Cycling – a growing trend
The statistics speak for themselves. In Sweden, over the last four years, sales of all types of bicycles have increased by about 20%. Last year, around 598,000 bicycles were sold, according to bicycle industry statistics.
Denmark, with its flat terrain, is a country where cycling is an important part of everyday life. And in recent years, the Danish government has invested DKr50 million to expand and improve cycling facilities in the country. In 2014, Copenhagen was named “European green capital” by the European Commission, partly because of its cycling infrastructure.
In Norway, interest in cycling has grown rapidly in the last 10 years and it is now stronger than ever. It is estimated that around 400,000 bicycles are sold in Norway annually. The beautiful Norwegian mountains attract, in particular, cyclists for mountain biking and off-road biking.
There are many different reasons for the increasing popularity of cycling. Bicycles have become increasingly faster, and the quality of the materials and components is higher than ever before.
The climate is also usually mentioned as one reason for the growth, as it has become warmer in Scandinavia and the cycling season is therefore longer than it was previously.
Another reason is the increased interest in both the environment and in personal health and well-being. Urbanization also seems to be playing a role. It has become more crowded, especially in larger cities, and people are increasingly discovering the benefits of spending the morning out in the fresh air on a bicycle instead of sitting still in traffic jams.
And last but not least, various industry bodies in Scandinavia have launched initiatives to encourage more people to discover cycling, both as a sport and as a form of exercise. It is no longer acceptable to treat cycling as a third-class mode of transport.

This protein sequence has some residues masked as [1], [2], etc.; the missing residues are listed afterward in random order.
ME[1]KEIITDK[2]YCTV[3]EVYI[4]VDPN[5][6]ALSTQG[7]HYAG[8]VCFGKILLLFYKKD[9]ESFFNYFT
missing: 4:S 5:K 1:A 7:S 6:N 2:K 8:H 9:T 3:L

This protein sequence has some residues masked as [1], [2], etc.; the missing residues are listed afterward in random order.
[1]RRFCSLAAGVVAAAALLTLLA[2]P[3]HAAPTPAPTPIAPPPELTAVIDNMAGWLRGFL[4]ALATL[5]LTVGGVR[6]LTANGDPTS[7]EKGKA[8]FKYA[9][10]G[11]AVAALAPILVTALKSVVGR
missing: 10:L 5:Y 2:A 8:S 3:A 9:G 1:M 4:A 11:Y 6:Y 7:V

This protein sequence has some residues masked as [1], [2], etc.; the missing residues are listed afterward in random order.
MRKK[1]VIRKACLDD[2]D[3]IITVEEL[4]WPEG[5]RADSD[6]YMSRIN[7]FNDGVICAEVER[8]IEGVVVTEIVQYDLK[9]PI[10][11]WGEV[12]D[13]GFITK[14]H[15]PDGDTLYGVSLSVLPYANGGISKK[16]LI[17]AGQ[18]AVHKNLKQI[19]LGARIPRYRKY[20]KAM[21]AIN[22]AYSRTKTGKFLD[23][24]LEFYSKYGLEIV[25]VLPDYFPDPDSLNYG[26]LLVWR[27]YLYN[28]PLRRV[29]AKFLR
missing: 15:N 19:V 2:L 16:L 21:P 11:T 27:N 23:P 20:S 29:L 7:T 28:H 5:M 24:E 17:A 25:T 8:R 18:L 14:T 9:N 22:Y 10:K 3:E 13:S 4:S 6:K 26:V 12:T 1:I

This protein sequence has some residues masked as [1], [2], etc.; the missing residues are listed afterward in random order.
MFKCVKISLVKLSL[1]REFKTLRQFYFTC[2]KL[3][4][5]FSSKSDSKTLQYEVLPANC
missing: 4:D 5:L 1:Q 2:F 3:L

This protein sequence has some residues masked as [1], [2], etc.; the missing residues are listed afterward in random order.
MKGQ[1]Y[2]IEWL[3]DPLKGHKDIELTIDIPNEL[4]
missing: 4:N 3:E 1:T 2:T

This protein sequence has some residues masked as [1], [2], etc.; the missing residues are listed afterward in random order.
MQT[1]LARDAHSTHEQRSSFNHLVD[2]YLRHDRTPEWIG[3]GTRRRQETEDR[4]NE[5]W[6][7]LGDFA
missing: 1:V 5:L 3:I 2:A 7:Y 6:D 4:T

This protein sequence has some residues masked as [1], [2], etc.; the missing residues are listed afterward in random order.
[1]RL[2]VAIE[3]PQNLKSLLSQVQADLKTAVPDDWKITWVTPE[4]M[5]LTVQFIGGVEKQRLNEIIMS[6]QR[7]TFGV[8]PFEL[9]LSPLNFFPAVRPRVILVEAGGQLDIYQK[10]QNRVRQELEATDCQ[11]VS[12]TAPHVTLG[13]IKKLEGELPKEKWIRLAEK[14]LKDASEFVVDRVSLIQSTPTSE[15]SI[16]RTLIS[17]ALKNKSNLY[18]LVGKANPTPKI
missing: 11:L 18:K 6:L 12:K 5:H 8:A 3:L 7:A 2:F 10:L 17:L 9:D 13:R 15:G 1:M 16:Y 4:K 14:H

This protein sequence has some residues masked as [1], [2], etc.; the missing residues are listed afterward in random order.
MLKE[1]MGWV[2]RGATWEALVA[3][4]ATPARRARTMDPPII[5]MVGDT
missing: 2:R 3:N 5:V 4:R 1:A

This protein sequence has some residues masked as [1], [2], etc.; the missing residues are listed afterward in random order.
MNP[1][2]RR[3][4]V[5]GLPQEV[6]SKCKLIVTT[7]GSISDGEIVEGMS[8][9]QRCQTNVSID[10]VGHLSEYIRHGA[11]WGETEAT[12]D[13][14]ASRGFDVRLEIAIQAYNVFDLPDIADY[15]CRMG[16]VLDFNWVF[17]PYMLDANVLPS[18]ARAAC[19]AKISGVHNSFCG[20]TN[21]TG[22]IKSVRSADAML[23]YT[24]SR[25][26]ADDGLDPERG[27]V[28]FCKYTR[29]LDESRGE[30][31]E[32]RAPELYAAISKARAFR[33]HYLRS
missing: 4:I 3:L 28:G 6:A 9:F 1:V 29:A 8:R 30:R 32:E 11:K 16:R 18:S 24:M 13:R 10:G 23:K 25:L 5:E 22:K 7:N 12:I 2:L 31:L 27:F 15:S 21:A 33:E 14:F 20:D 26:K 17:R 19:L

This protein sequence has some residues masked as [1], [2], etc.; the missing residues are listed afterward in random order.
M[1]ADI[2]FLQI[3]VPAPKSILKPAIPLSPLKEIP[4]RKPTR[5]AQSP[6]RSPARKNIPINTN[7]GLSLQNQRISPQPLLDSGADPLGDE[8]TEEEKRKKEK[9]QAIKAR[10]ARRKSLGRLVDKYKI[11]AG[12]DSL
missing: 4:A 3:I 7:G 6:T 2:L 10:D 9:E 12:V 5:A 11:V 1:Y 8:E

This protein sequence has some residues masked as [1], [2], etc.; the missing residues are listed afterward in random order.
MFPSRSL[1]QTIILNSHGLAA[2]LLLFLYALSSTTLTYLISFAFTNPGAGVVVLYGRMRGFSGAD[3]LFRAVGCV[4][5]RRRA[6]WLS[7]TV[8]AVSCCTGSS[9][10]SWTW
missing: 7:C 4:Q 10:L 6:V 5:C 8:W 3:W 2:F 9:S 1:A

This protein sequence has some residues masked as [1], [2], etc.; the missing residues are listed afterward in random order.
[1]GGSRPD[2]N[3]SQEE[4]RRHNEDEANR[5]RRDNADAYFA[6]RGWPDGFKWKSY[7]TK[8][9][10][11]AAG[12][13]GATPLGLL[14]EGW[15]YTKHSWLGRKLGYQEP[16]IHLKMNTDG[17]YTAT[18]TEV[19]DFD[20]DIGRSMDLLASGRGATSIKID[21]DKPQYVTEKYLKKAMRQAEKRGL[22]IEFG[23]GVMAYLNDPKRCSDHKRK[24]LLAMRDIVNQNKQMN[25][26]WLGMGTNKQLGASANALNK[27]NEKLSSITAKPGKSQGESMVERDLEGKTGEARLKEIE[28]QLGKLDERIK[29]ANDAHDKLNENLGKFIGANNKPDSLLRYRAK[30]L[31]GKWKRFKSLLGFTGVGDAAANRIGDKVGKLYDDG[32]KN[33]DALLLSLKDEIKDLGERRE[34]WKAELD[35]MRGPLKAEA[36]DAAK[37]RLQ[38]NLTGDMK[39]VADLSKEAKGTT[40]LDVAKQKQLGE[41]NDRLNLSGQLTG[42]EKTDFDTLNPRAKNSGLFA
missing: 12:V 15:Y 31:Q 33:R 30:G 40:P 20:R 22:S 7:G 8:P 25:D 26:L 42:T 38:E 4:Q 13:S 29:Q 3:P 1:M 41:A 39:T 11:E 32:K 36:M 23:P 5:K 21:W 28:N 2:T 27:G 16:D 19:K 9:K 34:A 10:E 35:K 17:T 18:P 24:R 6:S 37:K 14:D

The rising popularity of cycling as a sport can be seen in the increasing number of races that are taking place, especially for mountain bikes and road bikes. Spots on the Vätternrundan race, the world’s largest recreational cycling race, are now fully booked within a few minutes, whereas previously they had been available for months.
Susanne Ljungskog is a Swedish former professional cyclist. She is a two-time world champion, a European champion, has won the World Cup four times and participated in the Olympics several times.
Today, she dedicates a large part of her life to encouraging female cyclists of all levels through the Team Sky Blue network, which she founded, to get out on the roads. Ljungskog lists several factors that have contributed to making cycling so incredibly popular.
“One attraction is that you get out quite far when you’re cycling,” she says. “In just a few hours, you can cycle 60km. It has now become increasingly popular to cycle in groups. It’s very social when you can talk to each other all the time, and you can also conserve energy by slipstreaming so you don’t have to do all the hard work on your own.”
Ljungskog also emphasizes that cycling is a gentle form of exercise, particularly in comparison to running, for example, and that the risk of injury is small. Runners who have previously been injured can now often be found in the saddle instead.
Once a very male-dominated form of exercise, more and more women are now cycling too. This is partly because there are more forums and venues than in the past.
“Team Sky Blue is for female recreational cyclists at all levels, experienced or not,” says Ljungskog. “There are so many girls out there who need tips and advice for cycling. My experience is that if there are a lot of guys in the group, they very soon begin to dominate. The tempo is increased, the cycling becomes more competitive and many girls fail to ask the questions that they would otherwise like to have answered.”
Former professional Thor Hushovd is one of Norway’s most successful cyclists, with a world title, a U23 World Championship and U23 World Cup to his name. “The sport of cycling has become extremely popular,” he says. “Previously, people were waiting for the snow to arrive so that they could practice winter sports, but now people cycle as early in spring as possible, and they keep going until the first snow falls. There has clearly been a shift in people’s attitudes.”
Hushovd also believes that the social aspect is attractive, as well as the exercise. “It’s fun to ride in groups,” he says. “It provides social contact while training in a way that many other sports cannot provide. In this way, you can see and experience a great deal in a relatively short time.”
Text Katarina Sjöström
Published: July 14, 2016